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  • Jean Ang

Who likes pain?

"Pain is not God's great goof. The sensation of pain is a gift—the gift that nobody wants. More than anything, pain should be viewed as a communication network.

I do not say that all pain is good. Sometimes it flares up and makes life miserable. For someone with crippling arthritis or terminal cancer, pain dominates so much that any relief, especially a painless world, would seem like heaven itself.

But for the majority of us, the pain network performs daily protective service. It is effectively designed for surviving life on this sometimes hostile planet.

In Dr. Brand's words, "The one legitimate complaint you can make against pain is that it cannot be switched off. It can rage out of control, as with a terminal cancer patient, even though its warning has been heard and there is no more that can be done to treat the cause of pain.

But as a physician I'm sure that less than one percent of pain is in this category that we might call out of control.

Ninety-nine per cent of all the pains that people suffer are short-term pains: correctable situations that call for medication, rest, or a change in a person's lifestyle."

—Excerpt from Philip Yancey's Where Is God When It Hurts.

"Pain employs a tonal range of conversation. It whispers to us in the early stages of damage: subconsciously, we feel a slight discomfort and toss and turn in bed. It speaks to us as danger increases: a hand grows tender and sore after a long stint at raking leaves. And pain shouts at us when the danger becomes severe: blisters, ulcers, and tissue damage break out, forcing us to change behavior."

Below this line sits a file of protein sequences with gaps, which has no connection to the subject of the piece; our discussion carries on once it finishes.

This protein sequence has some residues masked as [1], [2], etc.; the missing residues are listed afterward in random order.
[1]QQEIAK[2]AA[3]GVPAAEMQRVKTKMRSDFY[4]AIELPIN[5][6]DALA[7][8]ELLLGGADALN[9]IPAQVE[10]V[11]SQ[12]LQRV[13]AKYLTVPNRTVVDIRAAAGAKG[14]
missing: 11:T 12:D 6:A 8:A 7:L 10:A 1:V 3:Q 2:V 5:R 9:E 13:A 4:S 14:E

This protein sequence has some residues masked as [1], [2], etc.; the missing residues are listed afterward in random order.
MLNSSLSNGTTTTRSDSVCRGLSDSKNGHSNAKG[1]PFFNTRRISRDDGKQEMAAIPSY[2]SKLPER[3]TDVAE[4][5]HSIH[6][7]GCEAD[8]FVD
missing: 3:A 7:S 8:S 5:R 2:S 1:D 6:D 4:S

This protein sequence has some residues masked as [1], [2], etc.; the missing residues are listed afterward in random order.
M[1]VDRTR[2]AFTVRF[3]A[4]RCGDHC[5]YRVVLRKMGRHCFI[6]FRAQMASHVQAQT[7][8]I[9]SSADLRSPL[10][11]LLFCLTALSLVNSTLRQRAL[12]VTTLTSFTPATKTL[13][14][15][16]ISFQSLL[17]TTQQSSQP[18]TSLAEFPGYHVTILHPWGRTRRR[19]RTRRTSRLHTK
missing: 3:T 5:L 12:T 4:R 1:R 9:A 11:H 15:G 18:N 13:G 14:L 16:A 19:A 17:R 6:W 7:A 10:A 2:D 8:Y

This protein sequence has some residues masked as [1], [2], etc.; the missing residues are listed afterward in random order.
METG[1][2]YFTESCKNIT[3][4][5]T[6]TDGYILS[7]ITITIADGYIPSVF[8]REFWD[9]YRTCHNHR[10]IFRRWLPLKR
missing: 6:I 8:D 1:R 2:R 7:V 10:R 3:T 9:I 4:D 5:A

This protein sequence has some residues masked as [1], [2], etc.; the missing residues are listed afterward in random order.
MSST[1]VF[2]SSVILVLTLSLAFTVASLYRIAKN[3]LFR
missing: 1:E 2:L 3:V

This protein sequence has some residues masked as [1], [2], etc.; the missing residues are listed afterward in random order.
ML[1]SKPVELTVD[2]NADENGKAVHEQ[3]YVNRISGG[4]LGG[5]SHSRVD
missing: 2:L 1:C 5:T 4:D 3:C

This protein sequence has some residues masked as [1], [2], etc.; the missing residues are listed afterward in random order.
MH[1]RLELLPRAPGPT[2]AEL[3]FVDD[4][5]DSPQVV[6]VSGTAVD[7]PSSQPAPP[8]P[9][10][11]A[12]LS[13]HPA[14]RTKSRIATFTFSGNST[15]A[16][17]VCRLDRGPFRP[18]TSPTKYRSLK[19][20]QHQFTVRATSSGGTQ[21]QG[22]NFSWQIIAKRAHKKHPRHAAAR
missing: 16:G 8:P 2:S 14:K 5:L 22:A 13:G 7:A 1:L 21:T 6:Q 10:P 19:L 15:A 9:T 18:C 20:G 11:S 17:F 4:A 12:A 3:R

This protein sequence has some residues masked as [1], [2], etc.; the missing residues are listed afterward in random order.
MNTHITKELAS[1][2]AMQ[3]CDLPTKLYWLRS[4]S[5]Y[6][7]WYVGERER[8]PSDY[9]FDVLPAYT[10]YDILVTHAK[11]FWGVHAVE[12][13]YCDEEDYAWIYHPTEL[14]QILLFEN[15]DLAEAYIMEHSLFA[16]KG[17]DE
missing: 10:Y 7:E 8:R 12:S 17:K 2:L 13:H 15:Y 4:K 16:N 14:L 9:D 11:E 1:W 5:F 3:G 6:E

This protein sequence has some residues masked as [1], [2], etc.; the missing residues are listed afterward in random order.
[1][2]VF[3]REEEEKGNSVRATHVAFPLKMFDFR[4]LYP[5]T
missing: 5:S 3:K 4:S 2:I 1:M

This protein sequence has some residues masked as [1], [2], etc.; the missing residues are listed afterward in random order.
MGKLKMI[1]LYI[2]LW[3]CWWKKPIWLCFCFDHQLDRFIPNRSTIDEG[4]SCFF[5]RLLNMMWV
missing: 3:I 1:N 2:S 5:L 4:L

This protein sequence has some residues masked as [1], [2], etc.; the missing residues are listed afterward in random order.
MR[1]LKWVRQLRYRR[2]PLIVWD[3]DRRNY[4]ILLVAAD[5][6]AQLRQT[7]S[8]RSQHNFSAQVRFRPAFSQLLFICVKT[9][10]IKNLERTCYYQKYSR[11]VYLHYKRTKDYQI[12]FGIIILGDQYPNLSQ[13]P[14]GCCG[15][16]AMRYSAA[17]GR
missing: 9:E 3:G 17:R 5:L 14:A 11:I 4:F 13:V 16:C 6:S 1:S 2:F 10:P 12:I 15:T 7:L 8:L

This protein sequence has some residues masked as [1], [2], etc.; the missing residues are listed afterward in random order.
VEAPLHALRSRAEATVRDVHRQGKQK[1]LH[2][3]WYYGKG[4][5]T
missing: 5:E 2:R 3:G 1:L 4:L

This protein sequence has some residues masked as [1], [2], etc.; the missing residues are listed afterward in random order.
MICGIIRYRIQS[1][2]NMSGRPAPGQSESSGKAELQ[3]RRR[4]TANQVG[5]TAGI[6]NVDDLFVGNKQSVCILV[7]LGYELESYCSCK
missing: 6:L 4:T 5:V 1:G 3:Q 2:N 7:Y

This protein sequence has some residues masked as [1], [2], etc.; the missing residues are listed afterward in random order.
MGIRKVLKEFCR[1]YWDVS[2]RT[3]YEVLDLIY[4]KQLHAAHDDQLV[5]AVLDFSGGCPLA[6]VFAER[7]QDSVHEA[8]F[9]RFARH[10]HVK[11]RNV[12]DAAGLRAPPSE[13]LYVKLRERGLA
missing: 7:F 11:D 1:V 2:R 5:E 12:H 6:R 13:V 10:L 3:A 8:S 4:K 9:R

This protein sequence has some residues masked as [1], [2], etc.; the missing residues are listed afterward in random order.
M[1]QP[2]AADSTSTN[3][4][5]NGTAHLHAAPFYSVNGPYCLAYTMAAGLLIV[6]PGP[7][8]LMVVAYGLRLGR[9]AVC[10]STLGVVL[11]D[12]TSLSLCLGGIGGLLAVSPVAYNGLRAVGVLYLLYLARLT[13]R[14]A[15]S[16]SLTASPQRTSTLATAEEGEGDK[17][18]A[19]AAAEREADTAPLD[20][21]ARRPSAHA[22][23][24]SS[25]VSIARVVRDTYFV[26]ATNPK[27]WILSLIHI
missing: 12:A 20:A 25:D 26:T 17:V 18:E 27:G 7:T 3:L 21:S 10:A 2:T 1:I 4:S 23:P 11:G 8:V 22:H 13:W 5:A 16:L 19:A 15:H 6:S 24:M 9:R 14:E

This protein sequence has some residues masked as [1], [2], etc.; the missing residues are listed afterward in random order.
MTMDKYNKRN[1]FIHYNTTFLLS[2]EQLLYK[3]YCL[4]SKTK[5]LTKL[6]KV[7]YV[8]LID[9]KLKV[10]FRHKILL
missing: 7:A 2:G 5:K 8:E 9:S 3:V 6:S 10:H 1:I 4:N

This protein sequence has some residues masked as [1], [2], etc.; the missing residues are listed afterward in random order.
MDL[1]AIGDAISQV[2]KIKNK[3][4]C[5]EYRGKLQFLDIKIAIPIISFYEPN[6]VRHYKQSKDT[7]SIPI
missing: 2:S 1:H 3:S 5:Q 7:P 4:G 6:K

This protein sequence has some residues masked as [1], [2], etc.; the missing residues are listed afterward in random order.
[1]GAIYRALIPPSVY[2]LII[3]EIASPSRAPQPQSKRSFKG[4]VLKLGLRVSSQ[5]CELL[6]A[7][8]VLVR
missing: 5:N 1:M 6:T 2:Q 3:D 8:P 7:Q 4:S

Pain sensors loudly inform your body of danger and should be viewed as a communication network. Sadly, it is a gift that nobody wants. Your pain sensors that we often take for granted faithfully stand on guard with the singular purpose of keeping you from injury. Physical pain is a signal alerting you that something is wrong and to attend to a situation that needs change.

—Excerpt from In His Image by Philip Yancey and Paul Brand


Pain: The Gift Nobody Wants by Paul W. Brand and Philip Yancey, Where Is God When It Hurts and In His Image by Philip Yancey are books that have changed my entire perspective on pain.

In my line of work as a Chinese Physician, I help patients alleviate pain (and discomforts) every day. Menstrual pain, gastritis (pain), head pain, lower back pain, knee pain, emotional pain and more. Their pain signals and points out conscientiously to me where and how I should address in order to return to them their quality of life. Pain-free status is what everyone aims for, but if the problem is not dealt with, pain persists.

Chronic pain is torturous. Please consult a medical doctor or a professional TCM Physician to seek help if your pain is unbearable. Let us seek and remedy the source of your pain.

Photo by Anthony Tran on Unsplash

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